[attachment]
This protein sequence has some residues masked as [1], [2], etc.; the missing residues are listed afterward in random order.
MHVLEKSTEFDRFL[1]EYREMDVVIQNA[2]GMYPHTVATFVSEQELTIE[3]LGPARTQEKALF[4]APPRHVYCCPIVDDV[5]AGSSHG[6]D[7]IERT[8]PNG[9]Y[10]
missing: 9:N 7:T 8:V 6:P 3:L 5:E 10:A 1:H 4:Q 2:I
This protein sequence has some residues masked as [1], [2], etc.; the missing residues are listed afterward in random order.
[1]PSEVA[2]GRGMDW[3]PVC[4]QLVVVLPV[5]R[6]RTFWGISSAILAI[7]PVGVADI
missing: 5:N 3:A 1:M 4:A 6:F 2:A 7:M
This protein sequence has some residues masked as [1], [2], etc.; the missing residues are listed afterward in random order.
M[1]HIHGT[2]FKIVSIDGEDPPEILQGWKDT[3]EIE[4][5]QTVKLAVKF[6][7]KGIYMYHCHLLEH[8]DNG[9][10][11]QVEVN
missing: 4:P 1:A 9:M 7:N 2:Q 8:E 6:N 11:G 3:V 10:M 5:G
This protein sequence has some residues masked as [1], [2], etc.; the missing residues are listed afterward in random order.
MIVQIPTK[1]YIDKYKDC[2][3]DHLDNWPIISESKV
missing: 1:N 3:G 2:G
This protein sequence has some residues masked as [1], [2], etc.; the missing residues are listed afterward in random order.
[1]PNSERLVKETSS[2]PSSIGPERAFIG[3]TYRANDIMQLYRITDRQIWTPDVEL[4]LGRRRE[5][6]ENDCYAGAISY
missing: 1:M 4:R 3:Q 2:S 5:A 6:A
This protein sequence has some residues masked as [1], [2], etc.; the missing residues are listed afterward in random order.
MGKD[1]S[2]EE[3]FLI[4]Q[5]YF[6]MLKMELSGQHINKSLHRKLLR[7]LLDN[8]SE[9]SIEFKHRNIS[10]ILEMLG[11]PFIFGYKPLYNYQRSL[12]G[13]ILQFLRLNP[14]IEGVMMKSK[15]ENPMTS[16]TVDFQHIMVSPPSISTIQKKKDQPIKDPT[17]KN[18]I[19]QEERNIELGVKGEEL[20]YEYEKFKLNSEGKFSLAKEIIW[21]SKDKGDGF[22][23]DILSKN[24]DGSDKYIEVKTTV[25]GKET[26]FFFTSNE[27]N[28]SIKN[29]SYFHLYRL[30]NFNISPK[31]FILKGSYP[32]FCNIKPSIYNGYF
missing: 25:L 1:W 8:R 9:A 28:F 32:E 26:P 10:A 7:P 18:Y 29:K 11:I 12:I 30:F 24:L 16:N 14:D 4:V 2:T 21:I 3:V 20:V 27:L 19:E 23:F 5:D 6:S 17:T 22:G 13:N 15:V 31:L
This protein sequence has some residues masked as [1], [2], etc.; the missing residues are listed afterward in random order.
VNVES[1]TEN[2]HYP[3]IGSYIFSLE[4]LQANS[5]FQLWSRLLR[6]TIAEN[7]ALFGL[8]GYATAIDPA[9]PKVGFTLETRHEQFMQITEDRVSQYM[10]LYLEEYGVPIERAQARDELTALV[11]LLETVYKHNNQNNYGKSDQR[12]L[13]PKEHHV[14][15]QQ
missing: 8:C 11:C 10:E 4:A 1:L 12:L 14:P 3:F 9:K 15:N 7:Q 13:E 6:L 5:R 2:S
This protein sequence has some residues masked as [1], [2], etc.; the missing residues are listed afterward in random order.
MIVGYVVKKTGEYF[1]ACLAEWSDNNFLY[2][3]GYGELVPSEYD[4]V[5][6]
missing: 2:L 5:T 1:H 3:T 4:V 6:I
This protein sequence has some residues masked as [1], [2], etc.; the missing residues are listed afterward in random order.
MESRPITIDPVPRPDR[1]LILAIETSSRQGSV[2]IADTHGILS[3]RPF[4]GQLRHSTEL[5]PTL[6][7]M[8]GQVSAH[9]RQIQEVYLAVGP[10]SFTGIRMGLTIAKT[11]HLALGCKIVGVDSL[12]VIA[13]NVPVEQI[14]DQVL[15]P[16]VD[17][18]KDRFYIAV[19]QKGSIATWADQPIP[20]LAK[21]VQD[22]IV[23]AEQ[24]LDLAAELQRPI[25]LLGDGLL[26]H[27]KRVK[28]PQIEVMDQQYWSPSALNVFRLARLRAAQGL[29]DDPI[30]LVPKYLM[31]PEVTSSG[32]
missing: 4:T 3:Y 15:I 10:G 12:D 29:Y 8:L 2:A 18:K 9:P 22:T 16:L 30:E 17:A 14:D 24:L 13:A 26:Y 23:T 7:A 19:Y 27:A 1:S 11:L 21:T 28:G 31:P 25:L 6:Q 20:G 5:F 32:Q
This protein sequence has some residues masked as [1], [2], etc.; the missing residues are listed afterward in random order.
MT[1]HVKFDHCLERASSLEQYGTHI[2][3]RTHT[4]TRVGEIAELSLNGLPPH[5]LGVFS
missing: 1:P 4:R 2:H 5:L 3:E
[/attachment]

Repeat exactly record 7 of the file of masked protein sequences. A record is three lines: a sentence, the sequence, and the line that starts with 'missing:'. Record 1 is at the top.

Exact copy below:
This protein sequence has some residues masked as [1], [2], etc.; the missing residues are listed afterward in random order.
VNVES[1]TEN[2]HYP[3]IGSYIFSLE[4]LQANS[5]FQLWSRLLR[6]TIAEN[7]ALFGL[8]GYATAIDPA[9]PKVGFTLETRHEQFMQITEDRVSQYM[10]LYLEEYGVPIERAQARDELTALV[11]LLETVYKHNNQNNYGKSDQR[12]L[13]PKEHHV[14][15]QQ
missing: 8:C 11:C 10:E 4:A 1:L 12:L 14:P 3:F 9:K 15:N 7:Q 13:E 6:L 5:R 2:S